Decisions are considered right or wrong based on the ethics of the observer, and ethics are incredibly subjective. While some may feel that severing the right hand off a man is justifiable because they stole a loaf of bread, others would find it reprehensible. Is a politician right to use their position of authority to the benefit of their friends or family? Is a doctor right to over-prescribe medications to help a terminally-ill patient not feel pain? Is a teacher right to teach their students a government-mandated concept or belief? Is a parent right to teach their children that people from a particular nation or genetic lineage are not worthy of respect? Is an individual right to kill a mosquito that has landed on their skin? Is an individual right to kill a mosquito that is on a table? Is an individual right to kill every mosquito on the planet with a genetically-engineered virus?

Most people will have an immediate answer to each of these questions and not one of them is a clear "Yes" or "No". Our sense of right and wrong has been built – and continues to be built – based on our lived experience, the circumstances we've faced, and the people who surround us.

There have been a lot of articles over this past decade on how various vision-based and decision-based systems are racist, sexist, or otherwise discriminatory. I generally disagree with the authors of these pieces because to be in ~ist, one has to possess prejudice. Software can certainly be written to enforce any biases the developer (or organisation) may have, but machines generally do not care where a person's ancestors may have lived, which sexual organs someone may have, or how they use them. Instead, I see these vision or decision-based systems as being ignorant; they lack a sufficient amount of information to reach a better solution. Generally when this sort of problem arises at the day job, I say "the system (or idea) is incomplete". My concern is that software that tries to determine the moral outcomes of a decision will be just as incomplete.

Who are the people that define right and wrong for Delphi and systems like it? Generally it will be academics, philosophers, and a handful of committee members with strongly-held beliefs. Essentially, very intelligent people with similar ideas who live in a very well-protected bubble outside of the wider society. While they will most certainly do their best to codify modern morality in a manner that a set of dynamic algorithms can understand, there will be a great deal that they cannot prepare simply because they suffer from the same problem that we all have; ignorance. We do not know what we do not know. And, to add a little more complexity into the problem, two people in the same society will have different ideas of right and wrong.

For the moment the researchers who are investing so much effort into Delphi and systems like it are keeping their goals simple, understanding the complexities of the project. However, as we see more of our actions monitored by corporations and governments around the world, I worry that "ethical systems" like this will be used to seek out those who deviate from a prescribed moral code. China already does something similar to this with their various surveillance programs. The speed at which dissenters can be found and silenced is nothing short of remarkable terrifying and given the recent societal directions of some Western nations, it would not be surprising at all to learn in the near future that some countries are preparing to do the same.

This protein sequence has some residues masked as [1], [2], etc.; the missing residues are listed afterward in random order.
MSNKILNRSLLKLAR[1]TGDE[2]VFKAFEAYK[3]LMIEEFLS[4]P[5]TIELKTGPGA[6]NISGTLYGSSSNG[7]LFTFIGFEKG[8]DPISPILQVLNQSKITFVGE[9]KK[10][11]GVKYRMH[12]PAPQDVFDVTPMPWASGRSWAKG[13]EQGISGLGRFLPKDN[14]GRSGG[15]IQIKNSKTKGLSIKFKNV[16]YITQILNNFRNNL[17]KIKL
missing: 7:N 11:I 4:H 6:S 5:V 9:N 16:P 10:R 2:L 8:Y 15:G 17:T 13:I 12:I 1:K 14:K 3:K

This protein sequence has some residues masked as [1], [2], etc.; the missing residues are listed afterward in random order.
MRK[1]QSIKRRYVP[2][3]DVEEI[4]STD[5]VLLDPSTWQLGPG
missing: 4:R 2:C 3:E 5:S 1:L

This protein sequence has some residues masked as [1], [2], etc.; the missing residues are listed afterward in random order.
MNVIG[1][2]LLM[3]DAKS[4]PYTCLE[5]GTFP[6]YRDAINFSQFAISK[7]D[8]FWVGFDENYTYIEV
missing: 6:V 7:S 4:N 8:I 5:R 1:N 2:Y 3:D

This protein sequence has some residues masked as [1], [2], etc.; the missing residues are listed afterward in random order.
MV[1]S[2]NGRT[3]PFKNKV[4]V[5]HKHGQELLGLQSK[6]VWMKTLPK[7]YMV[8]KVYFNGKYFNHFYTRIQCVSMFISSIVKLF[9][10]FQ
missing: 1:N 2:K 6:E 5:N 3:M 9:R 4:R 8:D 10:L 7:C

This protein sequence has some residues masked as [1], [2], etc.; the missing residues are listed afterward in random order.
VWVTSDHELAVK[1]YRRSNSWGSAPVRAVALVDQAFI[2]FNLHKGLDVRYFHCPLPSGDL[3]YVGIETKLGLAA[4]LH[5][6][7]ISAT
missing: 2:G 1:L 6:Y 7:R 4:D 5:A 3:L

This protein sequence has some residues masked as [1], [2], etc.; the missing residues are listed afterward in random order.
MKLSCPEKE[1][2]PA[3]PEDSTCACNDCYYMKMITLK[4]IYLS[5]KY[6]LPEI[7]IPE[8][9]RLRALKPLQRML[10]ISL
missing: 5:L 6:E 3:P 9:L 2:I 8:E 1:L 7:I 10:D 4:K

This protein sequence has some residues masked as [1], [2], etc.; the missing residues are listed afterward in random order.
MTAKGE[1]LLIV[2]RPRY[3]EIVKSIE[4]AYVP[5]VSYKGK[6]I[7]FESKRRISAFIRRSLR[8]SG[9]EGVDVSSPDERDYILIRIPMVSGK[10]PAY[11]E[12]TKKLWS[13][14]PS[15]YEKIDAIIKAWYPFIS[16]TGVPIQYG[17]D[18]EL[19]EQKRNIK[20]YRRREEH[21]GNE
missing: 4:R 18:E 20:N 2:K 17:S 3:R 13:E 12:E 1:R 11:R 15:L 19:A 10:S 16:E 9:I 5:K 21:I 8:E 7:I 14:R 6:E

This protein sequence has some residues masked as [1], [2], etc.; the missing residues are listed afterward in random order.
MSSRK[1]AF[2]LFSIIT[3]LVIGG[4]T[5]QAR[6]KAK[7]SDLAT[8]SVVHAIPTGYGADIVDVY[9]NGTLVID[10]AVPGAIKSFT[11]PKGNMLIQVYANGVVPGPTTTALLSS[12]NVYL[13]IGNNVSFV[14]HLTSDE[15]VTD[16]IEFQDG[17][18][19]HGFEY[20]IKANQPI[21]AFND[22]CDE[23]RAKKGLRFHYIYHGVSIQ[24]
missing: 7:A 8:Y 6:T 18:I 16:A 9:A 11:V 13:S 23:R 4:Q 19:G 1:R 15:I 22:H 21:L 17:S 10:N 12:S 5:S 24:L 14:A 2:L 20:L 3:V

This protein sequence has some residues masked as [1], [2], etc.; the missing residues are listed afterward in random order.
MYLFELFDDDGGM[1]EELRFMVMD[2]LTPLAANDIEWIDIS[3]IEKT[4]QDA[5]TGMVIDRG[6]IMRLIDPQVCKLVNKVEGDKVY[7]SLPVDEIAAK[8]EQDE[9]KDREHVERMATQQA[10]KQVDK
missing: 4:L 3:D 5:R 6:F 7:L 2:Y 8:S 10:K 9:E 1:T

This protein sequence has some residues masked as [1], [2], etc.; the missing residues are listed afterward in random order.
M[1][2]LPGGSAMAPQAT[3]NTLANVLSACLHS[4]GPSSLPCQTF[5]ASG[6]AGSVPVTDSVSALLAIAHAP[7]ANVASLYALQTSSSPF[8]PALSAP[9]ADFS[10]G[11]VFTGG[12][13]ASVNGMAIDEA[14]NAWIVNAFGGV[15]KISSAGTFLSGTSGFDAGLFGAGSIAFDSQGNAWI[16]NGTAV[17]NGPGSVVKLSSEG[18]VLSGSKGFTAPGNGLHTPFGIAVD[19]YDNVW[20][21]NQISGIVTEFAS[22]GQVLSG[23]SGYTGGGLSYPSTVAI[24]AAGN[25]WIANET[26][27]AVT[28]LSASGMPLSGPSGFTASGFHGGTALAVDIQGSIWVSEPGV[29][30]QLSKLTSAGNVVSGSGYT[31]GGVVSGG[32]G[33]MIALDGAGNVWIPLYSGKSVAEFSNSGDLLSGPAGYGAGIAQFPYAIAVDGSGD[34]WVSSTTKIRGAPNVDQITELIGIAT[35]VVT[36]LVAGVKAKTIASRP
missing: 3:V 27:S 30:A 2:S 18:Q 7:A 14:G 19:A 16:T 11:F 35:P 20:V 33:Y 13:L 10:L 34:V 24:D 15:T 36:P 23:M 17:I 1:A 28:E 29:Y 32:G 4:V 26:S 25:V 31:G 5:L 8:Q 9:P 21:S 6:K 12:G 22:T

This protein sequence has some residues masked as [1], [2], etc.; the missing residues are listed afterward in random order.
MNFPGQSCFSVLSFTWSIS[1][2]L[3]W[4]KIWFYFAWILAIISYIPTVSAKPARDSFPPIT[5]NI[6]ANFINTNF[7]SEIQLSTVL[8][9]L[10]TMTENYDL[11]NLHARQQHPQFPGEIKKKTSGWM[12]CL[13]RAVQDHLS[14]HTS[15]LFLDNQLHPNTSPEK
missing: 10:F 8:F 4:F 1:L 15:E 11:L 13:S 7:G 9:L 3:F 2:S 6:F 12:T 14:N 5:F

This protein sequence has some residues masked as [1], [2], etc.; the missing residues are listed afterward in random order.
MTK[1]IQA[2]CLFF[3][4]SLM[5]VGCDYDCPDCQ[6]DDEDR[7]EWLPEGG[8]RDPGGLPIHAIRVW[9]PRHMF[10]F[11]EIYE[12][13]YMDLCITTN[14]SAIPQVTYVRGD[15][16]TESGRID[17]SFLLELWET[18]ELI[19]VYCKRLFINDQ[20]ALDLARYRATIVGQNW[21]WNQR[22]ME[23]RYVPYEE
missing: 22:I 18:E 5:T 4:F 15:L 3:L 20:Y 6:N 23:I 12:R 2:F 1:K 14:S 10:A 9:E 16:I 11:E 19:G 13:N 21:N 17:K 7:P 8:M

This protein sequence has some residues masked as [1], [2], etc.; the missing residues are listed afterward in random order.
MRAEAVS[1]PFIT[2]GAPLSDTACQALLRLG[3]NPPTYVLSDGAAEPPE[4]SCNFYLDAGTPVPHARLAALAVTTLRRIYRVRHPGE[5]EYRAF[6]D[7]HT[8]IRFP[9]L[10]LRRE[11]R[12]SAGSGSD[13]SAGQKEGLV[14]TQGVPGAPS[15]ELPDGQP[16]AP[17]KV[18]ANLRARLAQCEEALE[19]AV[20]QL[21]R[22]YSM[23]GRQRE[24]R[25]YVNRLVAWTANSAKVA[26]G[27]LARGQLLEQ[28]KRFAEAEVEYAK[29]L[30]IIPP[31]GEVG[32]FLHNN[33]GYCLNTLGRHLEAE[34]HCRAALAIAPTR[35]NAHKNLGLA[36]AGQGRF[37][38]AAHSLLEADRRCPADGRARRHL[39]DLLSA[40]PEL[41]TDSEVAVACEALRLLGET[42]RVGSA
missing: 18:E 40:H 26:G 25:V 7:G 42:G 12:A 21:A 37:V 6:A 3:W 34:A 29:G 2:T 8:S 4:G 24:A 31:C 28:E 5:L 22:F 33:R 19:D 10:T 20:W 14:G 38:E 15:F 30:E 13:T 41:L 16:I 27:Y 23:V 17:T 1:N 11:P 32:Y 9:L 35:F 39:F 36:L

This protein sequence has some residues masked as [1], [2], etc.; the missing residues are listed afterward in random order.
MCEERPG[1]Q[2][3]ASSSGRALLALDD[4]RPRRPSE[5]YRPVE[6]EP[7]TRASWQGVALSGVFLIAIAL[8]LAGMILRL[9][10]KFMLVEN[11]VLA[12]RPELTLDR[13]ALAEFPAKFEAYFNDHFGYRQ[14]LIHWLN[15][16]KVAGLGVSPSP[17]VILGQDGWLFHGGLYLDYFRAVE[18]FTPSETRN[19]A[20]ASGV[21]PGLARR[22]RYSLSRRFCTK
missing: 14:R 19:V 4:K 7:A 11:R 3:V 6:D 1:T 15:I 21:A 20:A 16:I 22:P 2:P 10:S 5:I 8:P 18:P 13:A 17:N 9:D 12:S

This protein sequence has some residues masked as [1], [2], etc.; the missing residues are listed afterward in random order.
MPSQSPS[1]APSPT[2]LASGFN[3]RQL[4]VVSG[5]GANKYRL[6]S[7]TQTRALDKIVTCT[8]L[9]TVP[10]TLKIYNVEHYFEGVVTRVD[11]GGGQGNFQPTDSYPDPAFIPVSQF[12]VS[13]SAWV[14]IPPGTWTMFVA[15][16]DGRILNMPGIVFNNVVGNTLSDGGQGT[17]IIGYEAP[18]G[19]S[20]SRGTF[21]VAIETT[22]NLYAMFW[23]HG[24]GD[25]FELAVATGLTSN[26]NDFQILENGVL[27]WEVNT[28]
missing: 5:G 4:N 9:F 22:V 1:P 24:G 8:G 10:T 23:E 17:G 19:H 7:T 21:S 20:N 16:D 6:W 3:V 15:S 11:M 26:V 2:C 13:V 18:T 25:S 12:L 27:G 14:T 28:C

A Siberian Winter Approaches

The final week of November is traditionally when the autumn temperatures give way to winter's chill, and this year is no different than any other. However, one happy difference is that this year is expected to be much colder than we've experienced since 2015, when overnight temperatures dropped to -10˚C and we experienced almost a full week of snow on the ground … albeit split between a handful of days in January and March. With any luck, this coming winter will be just as chilly with even more snowy days for people to enjoy.

As COVID-19 has mostly disappeared from the country, people all over the nation have been going out to catch up on two years of fun. Theme parks are packed. Malls are over-crowded. Highways are full of out-of-prefecture license plates. It's nice to see and, as it seems a lot of the more expensive places are still hotspots for people to congregate, I've been looking for some quieter, winter-friendly places where the family and I might go.

The obvious one for people in this part of the country is 白川郷1, a remote village about three hours north of my home that showcases a traditional building style known as gasshō-zukuri.

Shirakawagō in Winter

This is a place that I've wanted to see in the wintertime for a while now, as the pictures have always looked so inviting. If I could give up some of the modern conveniences like fast Internet speeds and reasonably-priced specialty breads, then a move to Shirakawagō would be incredibly tempting. Perhaps this is something I can consider in another quarter century when I retire.

Another place that I'd like to bring the family – if they would be willing – is the Number 1 Tadami River Bridge in 三島2. This is an incredibly scenic part of the country and I've only recently learned about it.